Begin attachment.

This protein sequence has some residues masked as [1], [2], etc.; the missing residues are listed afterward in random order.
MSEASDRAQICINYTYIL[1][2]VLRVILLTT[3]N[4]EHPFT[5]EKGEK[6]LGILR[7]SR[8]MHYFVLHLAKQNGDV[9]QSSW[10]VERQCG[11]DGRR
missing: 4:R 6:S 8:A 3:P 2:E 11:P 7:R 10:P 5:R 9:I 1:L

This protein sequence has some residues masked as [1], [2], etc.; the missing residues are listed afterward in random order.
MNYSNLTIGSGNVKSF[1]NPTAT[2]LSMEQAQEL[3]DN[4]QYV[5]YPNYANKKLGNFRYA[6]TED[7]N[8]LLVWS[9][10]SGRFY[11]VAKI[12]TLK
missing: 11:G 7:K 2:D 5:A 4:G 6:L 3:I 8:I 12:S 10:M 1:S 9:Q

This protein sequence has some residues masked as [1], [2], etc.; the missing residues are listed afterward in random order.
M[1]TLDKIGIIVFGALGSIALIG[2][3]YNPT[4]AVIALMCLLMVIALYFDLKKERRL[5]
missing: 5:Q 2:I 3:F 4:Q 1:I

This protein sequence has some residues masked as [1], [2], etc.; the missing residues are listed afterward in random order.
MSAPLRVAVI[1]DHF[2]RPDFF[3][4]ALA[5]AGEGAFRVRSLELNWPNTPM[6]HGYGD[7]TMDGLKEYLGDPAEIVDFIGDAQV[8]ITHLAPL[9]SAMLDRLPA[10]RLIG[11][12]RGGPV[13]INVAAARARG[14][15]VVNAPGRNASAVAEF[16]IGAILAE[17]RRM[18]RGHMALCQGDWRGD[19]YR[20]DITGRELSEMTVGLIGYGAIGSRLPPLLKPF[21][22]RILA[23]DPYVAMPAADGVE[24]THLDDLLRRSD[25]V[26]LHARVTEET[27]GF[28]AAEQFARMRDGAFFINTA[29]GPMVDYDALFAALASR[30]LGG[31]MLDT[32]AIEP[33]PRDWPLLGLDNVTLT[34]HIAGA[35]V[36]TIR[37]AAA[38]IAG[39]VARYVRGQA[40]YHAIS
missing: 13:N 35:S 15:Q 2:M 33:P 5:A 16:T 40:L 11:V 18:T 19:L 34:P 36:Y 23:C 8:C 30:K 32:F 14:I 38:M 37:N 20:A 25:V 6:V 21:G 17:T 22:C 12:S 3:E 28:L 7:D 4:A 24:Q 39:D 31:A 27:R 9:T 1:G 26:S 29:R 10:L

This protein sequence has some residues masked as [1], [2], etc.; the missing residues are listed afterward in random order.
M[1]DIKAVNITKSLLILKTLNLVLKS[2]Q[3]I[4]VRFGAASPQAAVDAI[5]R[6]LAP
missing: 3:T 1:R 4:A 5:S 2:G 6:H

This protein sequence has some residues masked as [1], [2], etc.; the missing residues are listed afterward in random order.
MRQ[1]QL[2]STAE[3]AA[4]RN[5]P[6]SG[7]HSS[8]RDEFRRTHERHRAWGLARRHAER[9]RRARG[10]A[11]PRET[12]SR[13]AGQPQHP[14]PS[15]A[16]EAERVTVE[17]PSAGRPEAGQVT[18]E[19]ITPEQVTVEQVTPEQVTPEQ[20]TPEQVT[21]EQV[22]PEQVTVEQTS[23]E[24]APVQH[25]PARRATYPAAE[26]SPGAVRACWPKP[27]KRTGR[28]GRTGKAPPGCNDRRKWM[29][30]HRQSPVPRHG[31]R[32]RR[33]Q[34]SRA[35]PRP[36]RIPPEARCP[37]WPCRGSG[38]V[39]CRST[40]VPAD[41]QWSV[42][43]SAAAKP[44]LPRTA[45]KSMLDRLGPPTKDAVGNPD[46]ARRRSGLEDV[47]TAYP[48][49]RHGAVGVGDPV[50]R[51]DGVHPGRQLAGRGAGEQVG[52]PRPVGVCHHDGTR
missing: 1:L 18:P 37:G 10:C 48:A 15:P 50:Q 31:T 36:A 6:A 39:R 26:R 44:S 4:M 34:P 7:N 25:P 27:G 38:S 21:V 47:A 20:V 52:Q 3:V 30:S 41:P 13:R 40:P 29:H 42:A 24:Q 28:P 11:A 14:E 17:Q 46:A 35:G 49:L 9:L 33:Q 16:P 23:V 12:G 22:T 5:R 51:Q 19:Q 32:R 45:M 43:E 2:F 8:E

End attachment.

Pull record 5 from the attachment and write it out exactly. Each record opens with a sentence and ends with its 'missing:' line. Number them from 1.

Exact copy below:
This protein sequence has some residues masked as [1], [2], etc.; the missing residues are listed afterward in random order.
M[1]DIKAVNITKSLLILKTLNLVLKS[2]Q[3]I[4]VRFGAASPQAAVDAI[5]R[6]LAP
missing: 3:T 1:R 4:A 5:S 2:G 6:H